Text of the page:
Forget the stats, look at win column

According to Princeton head coach Roger Hughes, all the numbers go out the window in a rivalry game. In the 130th edition of college football’s second-oldest rivalry, that was exactly what happened.

Although the Tigers dominated the Elis statistically last Saturday, Yale still managed to escape Princeton Stadium with a 27-6 win, marking the largest margin of victory over the Tigers in 17 years.

Mike McLeod ’09 carries the ball during Yale’s victory over Princeton on Saturday. His numbers were below his season average, but still more than enough for the Elis.
Nick Bayless
Mike McLeod ’09 carries the ball during Yale’s victory over Princeton on Saturday. His numbers were below his season average, but still more than enough for the Elis.

The Bulldogs recorded 12 fewer first downs, 56 fewer rushing yards, and 89 fewer total yards than the Tigers. The Elis held the ball for only 11:58 in the first half, gained only one first down in the first quarter and did not reach the red zone until late in the fourth quarter.

“It was just a real battle for us offensively,” head coach Jack Siedlecki said. “They defended us real well. They always seem to have a real good plan against our run game.”

Before last Saturday, the Bulldogs led the nation in rushing yards per game with an impressive 306.9 average. The Tigers, however, managed to hold All-America candidate Mike McLeod ’09 to just 107 yards on the ground on 36 carries.

Princeton’s rushing defense and McLeod’s broken toe contributed to the star tailback’s averaging an anemic 3.0 yards per carry. Throughout the game, the Tigers were selling out against the run — often bringing eight or nine men to the box — and daring Yale to beat them through the air.

For the entire first half, the Ivy League’s lowest-ranked passing offense lived up to its reputation. Quarterback Matt Polhemus ’08 attempted five passes and completed one for a meager 13 yards. With the rushing attack averaging fewer than 2.4 yards per carry, the Bulldog offense looked stagnant.

To make matters worse, the Tigers were clicking on all cylinders. Princeton used its spread offense to perfection, employing a balanced rushing attack to pick up over 110 yards on the ground in just the first two quarters.

Before Saturday, the Bulldogs were giving up only 93.2 rushing yards per game. Princeton quarterback Bill Foran did his best Polhemus impersonation, leading the Tigers with 42 first-half rushing yards. He avoided the Bulldog rush and consistently made plays with his feet.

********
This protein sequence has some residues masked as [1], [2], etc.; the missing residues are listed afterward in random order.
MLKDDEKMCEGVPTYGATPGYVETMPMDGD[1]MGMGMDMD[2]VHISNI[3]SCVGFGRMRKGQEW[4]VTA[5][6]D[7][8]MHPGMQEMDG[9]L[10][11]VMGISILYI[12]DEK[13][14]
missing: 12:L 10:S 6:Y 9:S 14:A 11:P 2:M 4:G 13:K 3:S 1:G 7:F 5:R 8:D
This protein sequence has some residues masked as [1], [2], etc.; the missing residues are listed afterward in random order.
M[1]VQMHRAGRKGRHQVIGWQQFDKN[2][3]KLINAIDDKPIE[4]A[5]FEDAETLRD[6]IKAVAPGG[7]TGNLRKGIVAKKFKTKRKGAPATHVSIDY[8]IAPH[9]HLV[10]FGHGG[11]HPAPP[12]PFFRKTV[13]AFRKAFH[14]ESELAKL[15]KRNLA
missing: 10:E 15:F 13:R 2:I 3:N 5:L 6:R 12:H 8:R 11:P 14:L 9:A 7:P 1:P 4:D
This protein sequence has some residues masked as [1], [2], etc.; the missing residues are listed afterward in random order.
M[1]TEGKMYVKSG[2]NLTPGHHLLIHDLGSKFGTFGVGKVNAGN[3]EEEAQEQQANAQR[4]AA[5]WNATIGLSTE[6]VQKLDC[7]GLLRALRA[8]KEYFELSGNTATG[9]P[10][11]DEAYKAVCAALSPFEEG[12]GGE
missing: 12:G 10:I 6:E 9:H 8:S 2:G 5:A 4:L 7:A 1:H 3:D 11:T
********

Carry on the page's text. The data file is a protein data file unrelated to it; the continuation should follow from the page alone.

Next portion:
“He’s very elusive,” linebacker Bobby Abare ’09 said of Foran. “I don’t know how many missed tackles I had on him today — I’m not looking forward to the film. Yeah, he’s very elusive, a tough guy to contain, and he’s got speed.”

Despite the huge statistical disparity between the two teams, the Bulldogs ended the half tied at 3-3. The Elis benefited from two key Princeton turnovers inside the Yale 3-yard line that kept the Tigers off the scoreboard and allowed the Bulldogs to score their only points of the half.

The Bulldogs woke up after halftime. On the second play of the third quarter, Polhemus found wideout Chris Denny-Brown ’08 for an 80-yard touchdown pass, instantly giving the Elis renewed life and swinging momentum in the opposite direction.

The pass was probably one of the most important plays of the season, reviving both sides of the Elis’ roster and helping prevent yet another Tigers upset similar to last year’s.

“The defense — we really like playing with the lead,” Abare said. “We feel a little looser, and we can get after it a little more. It was a big play, and just overall for the whole team, it lifted our spirits up. We knew it was going to be a grind-it-out game, and that play was huge.”

Three drives later, with Yale up 13-3 early in the fourth quarter, the Bulldog offense began to resemble the overpowering force it has been the whole year. The Elis put together a 13-play drive that took over eight minutes off the clock, clinching the Bulldog victory.

Polhemus delivered in a high-pressure situation once again, executing a run-pass option off the bootleg perfectly to find Denny-Brown in the end zone. With Princeton focusing on stopping McLeod, Denny-Brown was able to exploit single coverage for his second touchdown reception of the day.

“When we came out with it, they came off the edge, which meant they didn’t have enough guys on the front side,” Siedlecki said. “Matt made a great throw to Chris across the field. When the kids came off the field when we had a time out, that’s the play they wanted to run. They had confidence in it — we all had confidence in it. It was a big play for us.”

If there is one thing Harvard should take away from the Yale-Princeton game tape, it’s never to count these Bulldogs out of the game — no matter how beaten they may look.

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